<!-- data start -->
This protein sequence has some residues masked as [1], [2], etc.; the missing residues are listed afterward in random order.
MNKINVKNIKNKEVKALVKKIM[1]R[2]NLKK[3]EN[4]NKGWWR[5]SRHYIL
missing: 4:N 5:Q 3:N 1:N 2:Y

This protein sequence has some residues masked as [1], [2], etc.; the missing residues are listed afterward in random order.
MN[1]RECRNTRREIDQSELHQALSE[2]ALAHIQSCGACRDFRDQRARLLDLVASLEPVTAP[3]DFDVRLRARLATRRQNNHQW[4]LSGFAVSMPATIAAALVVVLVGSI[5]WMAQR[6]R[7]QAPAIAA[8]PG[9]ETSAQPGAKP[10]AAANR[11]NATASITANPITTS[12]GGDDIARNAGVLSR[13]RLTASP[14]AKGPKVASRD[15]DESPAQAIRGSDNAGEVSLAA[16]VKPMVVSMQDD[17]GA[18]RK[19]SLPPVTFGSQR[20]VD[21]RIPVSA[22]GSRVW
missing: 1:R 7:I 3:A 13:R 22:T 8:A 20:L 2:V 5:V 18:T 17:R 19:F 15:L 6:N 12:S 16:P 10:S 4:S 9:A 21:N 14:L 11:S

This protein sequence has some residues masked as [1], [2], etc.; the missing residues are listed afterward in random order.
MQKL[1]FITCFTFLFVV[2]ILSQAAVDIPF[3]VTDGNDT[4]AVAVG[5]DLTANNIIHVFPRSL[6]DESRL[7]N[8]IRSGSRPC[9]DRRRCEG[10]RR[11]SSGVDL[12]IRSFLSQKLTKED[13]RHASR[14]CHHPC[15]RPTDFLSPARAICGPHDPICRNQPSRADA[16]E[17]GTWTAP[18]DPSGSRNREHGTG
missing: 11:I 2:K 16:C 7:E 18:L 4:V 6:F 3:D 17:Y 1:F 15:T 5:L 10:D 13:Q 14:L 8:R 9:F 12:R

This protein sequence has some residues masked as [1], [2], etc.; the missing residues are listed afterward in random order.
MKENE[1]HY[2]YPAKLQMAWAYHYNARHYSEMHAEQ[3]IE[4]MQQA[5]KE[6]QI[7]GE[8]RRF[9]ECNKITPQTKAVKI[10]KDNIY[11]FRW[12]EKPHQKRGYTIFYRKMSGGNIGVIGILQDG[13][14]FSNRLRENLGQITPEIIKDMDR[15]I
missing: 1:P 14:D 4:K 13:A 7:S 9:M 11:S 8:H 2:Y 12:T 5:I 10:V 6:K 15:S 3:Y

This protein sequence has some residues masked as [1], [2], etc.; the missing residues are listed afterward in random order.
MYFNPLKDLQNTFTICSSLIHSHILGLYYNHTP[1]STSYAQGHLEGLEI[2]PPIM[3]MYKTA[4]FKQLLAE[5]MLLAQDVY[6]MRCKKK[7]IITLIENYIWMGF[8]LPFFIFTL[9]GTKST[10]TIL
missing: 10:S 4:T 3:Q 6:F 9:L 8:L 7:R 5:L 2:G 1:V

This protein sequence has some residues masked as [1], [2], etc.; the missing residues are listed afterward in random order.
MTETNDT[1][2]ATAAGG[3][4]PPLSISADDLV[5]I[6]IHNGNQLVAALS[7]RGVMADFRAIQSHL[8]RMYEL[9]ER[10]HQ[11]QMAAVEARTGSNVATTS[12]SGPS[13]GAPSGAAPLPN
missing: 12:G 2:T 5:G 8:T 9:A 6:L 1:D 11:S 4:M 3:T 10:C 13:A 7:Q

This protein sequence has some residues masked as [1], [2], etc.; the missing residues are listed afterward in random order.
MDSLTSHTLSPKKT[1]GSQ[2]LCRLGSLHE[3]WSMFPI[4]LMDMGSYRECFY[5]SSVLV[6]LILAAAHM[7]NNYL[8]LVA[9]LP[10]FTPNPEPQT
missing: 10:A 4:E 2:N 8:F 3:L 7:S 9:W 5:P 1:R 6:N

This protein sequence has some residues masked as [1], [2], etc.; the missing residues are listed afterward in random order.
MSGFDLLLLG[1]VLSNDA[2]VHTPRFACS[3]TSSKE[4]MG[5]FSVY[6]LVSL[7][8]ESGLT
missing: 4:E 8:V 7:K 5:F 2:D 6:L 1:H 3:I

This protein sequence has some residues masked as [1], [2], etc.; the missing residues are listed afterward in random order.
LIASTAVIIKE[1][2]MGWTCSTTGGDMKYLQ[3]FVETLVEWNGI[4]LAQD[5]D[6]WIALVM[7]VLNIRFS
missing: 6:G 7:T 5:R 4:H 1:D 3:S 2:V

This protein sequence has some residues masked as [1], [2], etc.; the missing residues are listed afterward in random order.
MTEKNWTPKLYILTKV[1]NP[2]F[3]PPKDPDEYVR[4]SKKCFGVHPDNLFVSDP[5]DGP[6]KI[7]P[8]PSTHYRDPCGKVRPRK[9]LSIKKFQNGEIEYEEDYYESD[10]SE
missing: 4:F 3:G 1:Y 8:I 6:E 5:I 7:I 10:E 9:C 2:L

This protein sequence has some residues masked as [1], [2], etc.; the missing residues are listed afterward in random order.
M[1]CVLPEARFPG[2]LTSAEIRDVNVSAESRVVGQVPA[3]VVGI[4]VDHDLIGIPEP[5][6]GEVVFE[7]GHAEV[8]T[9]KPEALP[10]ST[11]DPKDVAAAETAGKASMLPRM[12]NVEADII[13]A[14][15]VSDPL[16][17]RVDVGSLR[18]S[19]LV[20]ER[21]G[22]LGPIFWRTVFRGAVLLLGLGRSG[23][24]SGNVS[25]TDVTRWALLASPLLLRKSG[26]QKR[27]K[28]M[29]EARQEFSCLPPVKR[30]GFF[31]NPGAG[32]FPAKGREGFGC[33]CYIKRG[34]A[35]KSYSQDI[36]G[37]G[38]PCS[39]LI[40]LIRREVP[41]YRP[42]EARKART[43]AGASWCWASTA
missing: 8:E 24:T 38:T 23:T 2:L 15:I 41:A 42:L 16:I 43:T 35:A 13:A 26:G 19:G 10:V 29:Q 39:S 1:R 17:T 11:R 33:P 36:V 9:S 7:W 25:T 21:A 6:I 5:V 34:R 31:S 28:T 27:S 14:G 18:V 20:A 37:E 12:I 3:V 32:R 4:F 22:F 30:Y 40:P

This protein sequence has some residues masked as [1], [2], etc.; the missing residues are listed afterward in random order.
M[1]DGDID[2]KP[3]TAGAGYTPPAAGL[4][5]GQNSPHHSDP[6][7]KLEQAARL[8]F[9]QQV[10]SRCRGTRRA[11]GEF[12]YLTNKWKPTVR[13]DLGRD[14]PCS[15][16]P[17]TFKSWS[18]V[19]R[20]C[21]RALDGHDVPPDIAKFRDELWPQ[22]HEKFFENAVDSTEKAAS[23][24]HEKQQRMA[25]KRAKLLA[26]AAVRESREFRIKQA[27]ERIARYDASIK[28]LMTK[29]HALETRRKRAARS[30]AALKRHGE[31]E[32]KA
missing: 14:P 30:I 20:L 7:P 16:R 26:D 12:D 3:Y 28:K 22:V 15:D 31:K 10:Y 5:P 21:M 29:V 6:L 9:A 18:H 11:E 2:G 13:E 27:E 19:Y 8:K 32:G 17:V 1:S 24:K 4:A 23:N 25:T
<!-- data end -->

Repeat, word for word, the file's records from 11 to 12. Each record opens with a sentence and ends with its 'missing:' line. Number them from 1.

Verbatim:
This protein sequence has some residues masked as [1], [2], etc.; the missing residues are listed afterward in random order.
M[1]CVLPEARFPG[2]LTSAEIRDVNVSAESRVVGQVPA[3]VVGI[4]VDHDLIGIPEP[5][6]GEVVFE[7]GHAEV[8]T[9]KPEALP[10]ST[11]DPKDVAAAETAGKASMLPRM[12]NVEADII[13]A[14][15]VSDPL[16][17]RVDVGSLR[18]S[19]LV[20]ER[21]G[22]LGPIFWRTVFRGAVLLLGLGRSG[23][24]SGNVS[25]TDVTRWALLASPLLLRKSG[26]QKR[27]K[28]M[29]EARQEFSCLPPVKR[30]GFF[31]NPGAG[32]FPAKGREGFGC[33]CYIKRG[34]A[35]KSYSQDI[36]G[37]G[38]PCS[39]LI[40]LIRREVP[41]YRP[42]EARKART[43]AGASWCWASTA
missing: 8:E 24:T 38:T 23:T 2:L 15:I 41:A 42:L 16:I 43:T 35:A 13:A 26:G 19:G 10:V 29:Q 39:S 1:R 17:T 11:R 33:P 36:V 9:S 7:W 25:T 21:A 6:I 5:V 34:R 31:S 28:T 27:S 14:G 18:V 20:A 37:E 12:I 3:V 32:R 4:F 22:F 30:Y 40:P

This protein sequence has some residues masked as [1], [2], etc.; the missing residues are listed afterward in random order.
M[1]DGDID[2]KP[3]TAGAGYTPPAAGL[4][5]GQNSPHHSDP[6][7]KLEQAARL[8]F[9]QQV[10]SRCRGTRRA[11]GEF[12]YLTNKWKPTVR[13]DLGRD[14]PCS[15][16]P[17]TFKSWS[18]V[19]R[20]C[21]RALDGHDVPPDIAKFRDELWPQ[22]HEKFFENAVDSTEKAAS[23][24]HEKQQRMA[25]KRAKLLA[26]AAVRESREFRIKQA[27]ERIARYDASIK[28]LMTK[29]HALETRRKRAARS[30]AALKRHGE[31]E[32]KA
missing: 14:P 30:I 20:L 7:P 16:R 26:D 12:D 3:Y 28:K 22:V 15:D 31:K 10:Y 5:P 21:M 29:V 6:L 9:A 18:H 11:E 2:G 13:E 27:E 19:Y 8:K 32:G 17:V 1:S 24:K 4:A 23:N 25:T